"All journeys, including for transit, and stays in certain regions, specifically Benghazi and the region to its east, are advised against," the ministry said on its website.

    The German Foreign Ministry declined to give any further details to explain its warning. Berlin had warned Germans since last week's deadly attack by Islamist militants in Algeria of a heightened risk of violence or kidnapping for Westerners across North Africa and countries bordering the Sahara.

    (Reporting by Sabine Siebold in Berlin and Thomas Escritt in Amsterdam; Writing by Alexandra Hudson; Editing by Kevin Liffey)
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  • An aerial view shows a Japan Coast Guard patrol ship (R) spraying water at a fishing boat (L) that is carrying Taiwanese activists on board about 32 km (20 miles) west-southwest of one of the disputed islands in the East China Sea, known as Senkaku in Japan, Diaoyu in China and Tiaoyutai in Taiwan, in the East China Sea, in this picture released by the Japan Coast Guard's 11th Regional Coast Guard headquarters January 24, 2013. A group of Taiwanese activists departed at around midnight on Thursday and headed towards the disputed islands, Taiwan coast guards said. REUTERS/11th Regional Coast Guard Headquarters-Japan Coast Guard/Handout

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  • #France sees no sign #Syria's Assad will be toppled soon via @reuters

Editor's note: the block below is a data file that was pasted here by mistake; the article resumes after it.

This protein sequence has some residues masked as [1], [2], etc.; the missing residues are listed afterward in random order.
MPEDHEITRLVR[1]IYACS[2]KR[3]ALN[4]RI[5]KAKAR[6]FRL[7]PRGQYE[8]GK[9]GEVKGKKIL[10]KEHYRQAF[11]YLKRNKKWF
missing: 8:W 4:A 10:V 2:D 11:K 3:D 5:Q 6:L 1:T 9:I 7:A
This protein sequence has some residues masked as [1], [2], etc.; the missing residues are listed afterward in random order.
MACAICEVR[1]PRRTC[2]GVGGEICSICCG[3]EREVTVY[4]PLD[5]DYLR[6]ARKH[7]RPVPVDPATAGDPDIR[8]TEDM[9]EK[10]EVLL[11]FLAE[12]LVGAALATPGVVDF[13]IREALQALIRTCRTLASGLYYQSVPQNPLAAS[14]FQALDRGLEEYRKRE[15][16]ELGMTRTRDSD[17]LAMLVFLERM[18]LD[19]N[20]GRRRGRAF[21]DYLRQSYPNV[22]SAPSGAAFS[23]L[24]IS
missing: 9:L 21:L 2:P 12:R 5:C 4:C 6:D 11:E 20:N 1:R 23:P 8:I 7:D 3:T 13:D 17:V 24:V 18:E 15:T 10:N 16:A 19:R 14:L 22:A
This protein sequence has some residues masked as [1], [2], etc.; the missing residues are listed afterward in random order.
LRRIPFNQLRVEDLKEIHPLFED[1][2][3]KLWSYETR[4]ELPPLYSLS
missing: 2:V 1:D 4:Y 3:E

• A split among the Islamists in Mali as Ansar Dine faction says it wants a ceasefire and autonomy talks:
    MARKALA, Mali/DAKAR, Jan 24 (Reuters) - A split emerged on Thursday in the alliance of Islamist militant groups occupying northern Mali as French and African troops prepared a major ground offensive aimed at driving al Qaeda and its allies from their safe haven in the Sahara.

    A senior negotiator from the Ansar Dine rebels who helped seize the north from Mali's government last year said he was now part of a faction that wanted talks and rejected the group's alliance with al Qaeda's North African franchise AQIM.

    Read on.
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  • A Free Syrian Army fighter uses a shotgun to fire a homemade grenade at Syrian Army soldiers during a fight in the Arabeen neighbourhood of Damascus, January 24, 2013. REUTERS/Goran Tomasevic

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  • Spain newspaper sorry for "false photo" of Chavez
    A woman poses with a copy of the January 24 first edition of Spanish newspaper El Pais in central Madrid January 24, 2013.  REUTERS/Andrea Comas